Rick Santorum: Deportations Would Be ‘A Blessing’ For Troubled Countries

He's also said it would be a "gift" for the undocumented immigrants themselves.
Deportations are great, really, Rick Santorum says.
Deportations are great, really, Rick Santorum says.
Al Drago/CQ Roll Call via Getty Images

GOP presidential candidate Rick Santorum is now going even further than saying deportations would be good for the U.S. -- he said Monday that it would "a blessing" to undocumented immigrants' home countries since they could be leaders there.

He made the comments at a not-so-well-attended event -- about 10 people -- in Gladbrook, Iowa, according to the Des Moines Register. The former Pennsylvania senator told the group he had dismissed a teacher's concerns about his deportation plan because of the undocumented students she knows.

"My response is, 'Great. Do you realize what a blessing they will be to their country when they go back?'" he said, the Des Moines Register reported.

He added that since Mexico, Honduras, Guatemala and El Salvador are "a mess," it would be good for them if undocumented immigrants returned.

"You are talking about folks who are going to be the leaders of their countries," Santorum said. "I think that the best thing that we can do to stem the tide of illegal immigration is to have them go home and save their countries."

He made a similar comment during a debate last week, when he recounted the same conversation with the teacher and said he wanted to give undocumented immigrants "the gift to be able to help the country they were born in."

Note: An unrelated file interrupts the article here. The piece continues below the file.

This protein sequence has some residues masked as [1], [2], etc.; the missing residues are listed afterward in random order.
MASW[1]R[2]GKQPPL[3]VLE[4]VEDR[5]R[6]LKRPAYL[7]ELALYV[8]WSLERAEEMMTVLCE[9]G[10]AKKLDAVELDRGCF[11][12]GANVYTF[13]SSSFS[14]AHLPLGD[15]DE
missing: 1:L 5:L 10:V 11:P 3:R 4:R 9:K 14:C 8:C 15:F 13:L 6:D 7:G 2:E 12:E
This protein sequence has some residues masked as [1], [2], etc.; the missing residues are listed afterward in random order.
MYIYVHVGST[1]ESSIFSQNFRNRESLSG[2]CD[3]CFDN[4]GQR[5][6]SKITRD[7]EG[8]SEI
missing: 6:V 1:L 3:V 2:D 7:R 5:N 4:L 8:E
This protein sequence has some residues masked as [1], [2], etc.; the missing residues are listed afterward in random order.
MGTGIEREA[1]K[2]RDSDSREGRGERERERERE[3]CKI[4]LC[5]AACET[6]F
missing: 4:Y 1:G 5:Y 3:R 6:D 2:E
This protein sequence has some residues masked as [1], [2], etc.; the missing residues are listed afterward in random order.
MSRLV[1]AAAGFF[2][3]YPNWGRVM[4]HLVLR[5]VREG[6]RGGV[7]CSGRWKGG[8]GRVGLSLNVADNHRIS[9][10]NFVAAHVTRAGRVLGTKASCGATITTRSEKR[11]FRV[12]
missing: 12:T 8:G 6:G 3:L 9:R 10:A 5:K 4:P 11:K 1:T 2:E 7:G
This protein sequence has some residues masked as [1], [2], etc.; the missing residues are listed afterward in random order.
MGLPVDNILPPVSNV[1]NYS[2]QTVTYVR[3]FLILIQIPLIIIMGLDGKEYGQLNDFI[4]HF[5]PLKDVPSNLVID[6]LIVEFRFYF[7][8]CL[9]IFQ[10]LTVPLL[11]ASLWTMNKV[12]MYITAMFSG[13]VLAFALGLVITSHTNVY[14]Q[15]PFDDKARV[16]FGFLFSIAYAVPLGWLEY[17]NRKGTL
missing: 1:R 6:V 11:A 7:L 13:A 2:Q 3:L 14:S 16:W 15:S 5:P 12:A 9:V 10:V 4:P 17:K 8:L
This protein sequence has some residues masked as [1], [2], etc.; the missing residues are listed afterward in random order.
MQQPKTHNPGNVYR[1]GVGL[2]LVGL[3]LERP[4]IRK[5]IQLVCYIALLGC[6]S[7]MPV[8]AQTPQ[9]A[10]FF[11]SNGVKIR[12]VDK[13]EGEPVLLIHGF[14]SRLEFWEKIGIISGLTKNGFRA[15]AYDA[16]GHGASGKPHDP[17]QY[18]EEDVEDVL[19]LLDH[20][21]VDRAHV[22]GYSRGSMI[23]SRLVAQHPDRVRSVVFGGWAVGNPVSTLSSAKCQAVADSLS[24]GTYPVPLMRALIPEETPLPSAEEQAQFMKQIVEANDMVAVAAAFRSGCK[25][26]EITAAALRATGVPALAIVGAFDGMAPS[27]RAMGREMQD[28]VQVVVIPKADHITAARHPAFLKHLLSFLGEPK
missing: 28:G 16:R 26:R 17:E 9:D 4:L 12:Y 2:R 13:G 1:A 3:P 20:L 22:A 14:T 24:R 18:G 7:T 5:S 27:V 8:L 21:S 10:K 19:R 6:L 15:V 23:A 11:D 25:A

"I will export America, the education they were able to see," he said during the undercard debate. "They learned the English language. They learned about capitalism. They learned about democracy. You want to stop the flow of immigrants. Send six million Mexicans, Hondurans, Guatemalans, back into their country to start a renaissance in their country so they won't be coming over here anymore."

Tens of thousands of families and unaccompanied children have left the Central American countries of Honduras, El Salvador and Guatemala for the U.S. in recent years, most of them asking for asylum based on fear of violence if they remained at home. El Salvador is on track to pass Honduras as the world's homicide capital.

Santorum's comments present a very positive spin on his immigration position, though it amounts to mass deportation. Previously, however, he has expressed mild sympathy for families that could be separated by deportations. In a speech in August outlining his immigration plans, he compared deporting parents of U.S. citizens to imprisoning criminals who have children.

"It's a tragic thing -- I don't like it, I wish they weren't separated," he said. "But the fact of the matter is that we are a nation of laws."

Also on Huffpost:

Donald Trump

GOP Candidates On Immigrants

Before You Go

Popular in the Community